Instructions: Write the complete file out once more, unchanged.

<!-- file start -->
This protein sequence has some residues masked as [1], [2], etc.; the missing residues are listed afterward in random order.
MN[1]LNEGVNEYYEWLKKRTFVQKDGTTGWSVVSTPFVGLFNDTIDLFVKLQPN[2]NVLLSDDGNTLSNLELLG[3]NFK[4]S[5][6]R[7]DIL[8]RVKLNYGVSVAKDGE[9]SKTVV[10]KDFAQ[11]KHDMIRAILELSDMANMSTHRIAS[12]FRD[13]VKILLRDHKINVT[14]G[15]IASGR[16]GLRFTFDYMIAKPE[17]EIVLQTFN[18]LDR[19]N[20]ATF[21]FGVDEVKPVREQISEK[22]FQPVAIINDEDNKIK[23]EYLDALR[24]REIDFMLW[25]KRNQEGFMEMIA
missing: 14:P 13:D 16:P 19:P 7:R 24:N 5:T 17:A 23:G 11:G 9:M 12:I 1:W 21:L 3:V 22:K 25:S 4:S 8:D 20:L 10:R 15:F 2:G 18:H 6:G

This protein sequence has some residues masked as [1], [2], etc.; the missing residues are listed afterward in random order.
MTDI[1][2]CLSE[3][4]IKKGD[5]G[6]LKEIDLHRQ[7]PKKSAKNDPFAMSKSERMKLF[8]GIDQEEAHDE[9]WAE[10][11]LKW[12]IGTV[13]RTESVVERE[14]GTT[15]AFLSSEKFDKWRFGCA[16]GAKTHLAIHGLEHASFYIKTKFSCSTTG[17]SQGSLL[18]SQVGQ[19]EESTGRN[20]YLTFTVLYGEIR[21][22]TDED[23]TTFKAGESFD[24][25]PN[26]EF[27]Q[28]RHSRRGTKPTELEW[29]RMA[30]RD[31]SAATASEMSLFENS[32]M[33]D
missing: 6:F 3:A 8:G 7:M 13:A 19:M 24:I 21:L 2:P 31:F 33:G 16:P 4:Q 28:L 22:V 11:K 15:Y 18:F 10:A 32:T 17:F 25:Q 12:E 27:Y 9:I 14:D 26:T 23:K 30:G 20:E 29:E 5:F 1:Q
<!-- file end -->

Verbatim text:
This protein sequence has some residues masked as [1], [2], etc.; the missing residues are listed afterward in random order.
MN[1]LNEGVNEYYEWLKKRTFVQKDGTTGWSVVSTPFVGLFNDTIDLFVKLQPN[2]NVLLSDDGNTLSNLELLG[3]NFK[4]S[5][6]R[7]DIL[8]RVKLNYGVSVAKDGE[9]SKTVV[10]KDFAQ[11]KHDMIRAILELSDMANMSTHRIAS[12]FRD[13]VKILLRDHKINVT[14]G[15]IASGR[16]GLRFTFDYMIAKPE[17]EIVLQTFN[18]LDR[19]N[20]ATF[21]FGVDEVKPVREQISEK[22]FQPVAIINDEDNKIK[23]EYLDALR[24]REIDFMLW[25]KRNQEGFMEMIA
missing: 14:P 13:D 16:P 19:P 7:R 24:N 5:T 17:A 23:G 11:G 9:M 12:I 1:W 21:L 3:V 22:K 25:S 4:S 8:D 20:L 10:R 15:F 2:G 18:H 6:G

This protein sequence has some residues masked as [1], [2], etc.; the missing residues are listed afterward in random order.
MTDI[1][2]CLSE[3][4]IKKGD[5]G[6]LKEIDLHRQ[7]PKKSAKNDPFAMSKSERMKLF[8]GIDQEEAHDE[9]WAE[10][11]LKW[12]IGTV[13]RTESVVERE[14]GTT[15]AFLSSEKFDKWRFGCA[16]GAKTHLAIHGLEHASFYIKTKFSCSTTG[17]SQGSLL[18]SQVGQ[19]EESTGRN[20]YLTFTVLYGEIR[21][22]TDED[23]TTFKAGESFD[24][25]PN[26]EF[27]Q[28]RHSRRGTKPTELEW[29]RMA[30]RD[31]SAATASEMSLFENS[32]M[33]D
missing: 6:F 3:A 8:G 7:M 13:A 19:M 24:I 21:L 2:P 31:F 33:G 16:P 4:Q 28:L 22:V 11:K 15:Y 18:F 10:A 32:T 17:F 25:Q 12:E 27:Y 9:I 14:D 26:T 23:K 30:G 20:E 29:E 5:F 1:Q